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Old 10-08-2012, 09:37 PM   #1
RyanKoP
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Sep 2012
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Ok so here is my story. I am currently fermenting a belgian tripel (this is only my second go at this home brewing process) and I think I may have stalled out the fermentation. Over the first couple days I had the beer fermenting in my kitchen at a temperature between 70-74 degrees. Then the weather changed and i moved it into the basement which sits a lower temperature, roughly 68 degrees.

Following this I was doing some reading and read that tripels like ferment at higher temperatures. Is it possible with all of my moving around and temp changes that I stalled out the yeast. Or am I being impatient?

I brewed this on September 22nd, so it has been 16 days. This is much longer that the kit says it takes. The max OG it calls for is 1.020 and I have been sitting at 1.027 for atleast three days now. There are no signs of bubbles threw airlock or on top of the beer itself. Any information would be appreciated. Thanks.

 
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Old 10-08-2012, 09:58 PM   #2
Hernando
 
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I would move it back up to the warmer area of the house and see if the fermentation kicks back up.
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Old 10-08-2012, 10:04 PM   #3
Landshark67
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Give it a little more time. A slightly warmer temp may help finish up the beer. Otherwise, leave it for another 5-7 days.

It's true that many Belgians strains like the warmer temps. I've found that allowing the yeast to build up temp naturally (start @ 64F and let build to 72-74F) results in higher attenuation.

The yeast should clean up the beer in a few more days. After 7 days, cold crash it, and transfer.

 
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Old 10-08-2012, 10:07 PM   #4
RyanKoP
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I will definitely give it more time. But if for some reason by the end of the week the gravity does not reach the suggested OG would it still be safe to bottle?

 
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Old 10-08-2012, 10:23 PM   #5
Landshark67
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Quote:
Originally Posted by RyanKoP View Post
I will definitely give it more time. But if for some reason by the end of the week the gravity does not reach the suggested OG would it still be safe to bottle?
You should be fine. I suggest crash cooling the beer before attempting to bottle/prime. If you were kegging it would be an easy decision but to avoid making bottle bombs you should crash cool the beer first.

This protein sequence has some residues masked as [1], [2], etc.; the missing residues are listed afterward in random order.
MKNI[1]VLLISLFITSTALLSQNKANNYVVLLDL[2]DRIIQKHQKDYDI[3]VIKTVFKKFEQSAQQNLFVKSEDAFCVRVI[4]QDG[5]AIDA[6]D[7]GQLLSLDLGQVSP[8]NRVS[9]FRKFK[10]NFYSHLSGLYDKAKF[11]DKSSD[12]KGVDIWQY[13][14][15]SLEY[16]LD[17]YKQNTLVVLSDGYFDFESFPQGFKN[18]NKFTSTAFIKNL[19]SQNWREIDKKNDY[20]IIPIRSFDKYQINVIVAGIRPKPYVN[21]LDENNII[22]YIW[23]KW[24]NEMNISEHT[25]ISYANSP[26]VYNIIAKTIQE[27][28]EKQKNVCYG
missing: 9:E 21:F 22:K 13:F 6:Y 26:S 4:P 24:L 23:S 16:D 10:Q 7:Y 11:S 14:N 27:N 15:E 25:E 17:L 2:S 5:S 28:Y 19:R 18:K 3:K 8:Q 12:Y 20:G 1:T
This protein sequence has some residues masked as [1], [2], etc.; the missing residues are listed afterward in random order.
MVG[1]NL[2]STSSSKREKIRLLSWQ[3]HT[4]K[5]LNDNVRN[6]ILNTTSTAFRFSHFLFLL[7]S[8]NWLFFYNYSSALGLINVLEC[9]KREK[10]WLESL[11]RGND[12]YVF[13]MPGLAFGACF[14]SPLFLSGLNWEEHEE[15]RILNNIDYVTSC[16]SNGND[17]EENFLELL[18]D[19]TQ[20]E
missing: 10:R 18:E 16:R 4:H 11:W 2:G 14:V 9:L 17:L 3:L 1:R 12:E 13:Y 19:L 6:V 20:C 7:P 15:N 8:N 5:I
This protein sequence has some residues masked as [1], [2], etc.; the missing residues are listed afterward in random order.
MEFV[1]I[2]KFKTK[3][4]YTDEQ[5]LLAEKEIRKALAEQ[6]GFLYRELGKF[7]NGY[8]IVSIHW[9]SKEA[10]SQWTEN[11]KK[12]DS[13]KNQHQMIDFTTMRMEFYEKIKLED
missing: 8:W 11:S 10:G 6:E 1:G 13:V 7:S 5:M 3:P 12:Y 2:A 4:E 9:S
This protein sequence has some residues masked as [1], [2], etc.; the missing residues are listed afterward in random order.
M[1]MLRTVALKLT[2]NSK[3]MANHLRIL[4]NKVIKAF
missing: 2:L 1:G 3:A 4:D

Even though the beer has clarified from the cold temps (3-4 days), there will still be enough yeast available to create the re-fermentation (CO2 buildup) you are looking for. Bottling Belgian beers can get a little tricky but if you pay extra attention to the amount of sugar when bottling, you'll be fine.

Another option is to add a vial of Belgian yeast into 5 gallons of fermented beer. Carefully mix and then bottle. If I were you, I'd avoid this for this batch. At 1.027 you've got enough residual sugar that the yeast may take off ......and bottle bombs will result.

Brew on!

 
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Old 10-09-2012, 01:29 AM   #6
beergolf
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Warm it up and give it a lot more time. Belgian yeasts can take a long time to get the last few points. Do not bottle until you are absolutely sure it is done.

Here is a great quote from Brew Like a Monk...

"Let the fermentation finish, perhaps at a higher temerature. I can take as long to get the last few points of attenuation as it does the first 80%"

Belgian yeasts are different than most ale yeasts. They do not like to have the temp drop after they start. If it does it can be difficult to get them to start again. The only time I had a a way overcarbed brew was when I bottled a tripel that I thought was done, but obviously it was not. Not bombs but very close. Now I routinely give them plenty of time to finish. It has been only 16 days, give it at least 2 more weeks and even more time would be better.

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Old 10-09-2012, 11:39 PM   #7
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Old 10-10-2012, 01:41 AM   #8
aubiecat
 
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Beergolf gives excellent advice on Belgians.
I enjoyed Brew Like a Monk. It has lots of good info on the personalities of Belgian beers and brewing them.

 
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Old 10-10-2012, 10:46 AM   #9
beerman0001
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What yeast did you use?
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Old 10-10-2012, 11:26 AM   #10
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Since this is only your second brew, you may find you don't even like Belgian beers.
However; if you do, BLAM is the book that gives you an honest look at how their made and the keys to the process. A recipie book, it's not, but you won't find better info on how to brew them.

 
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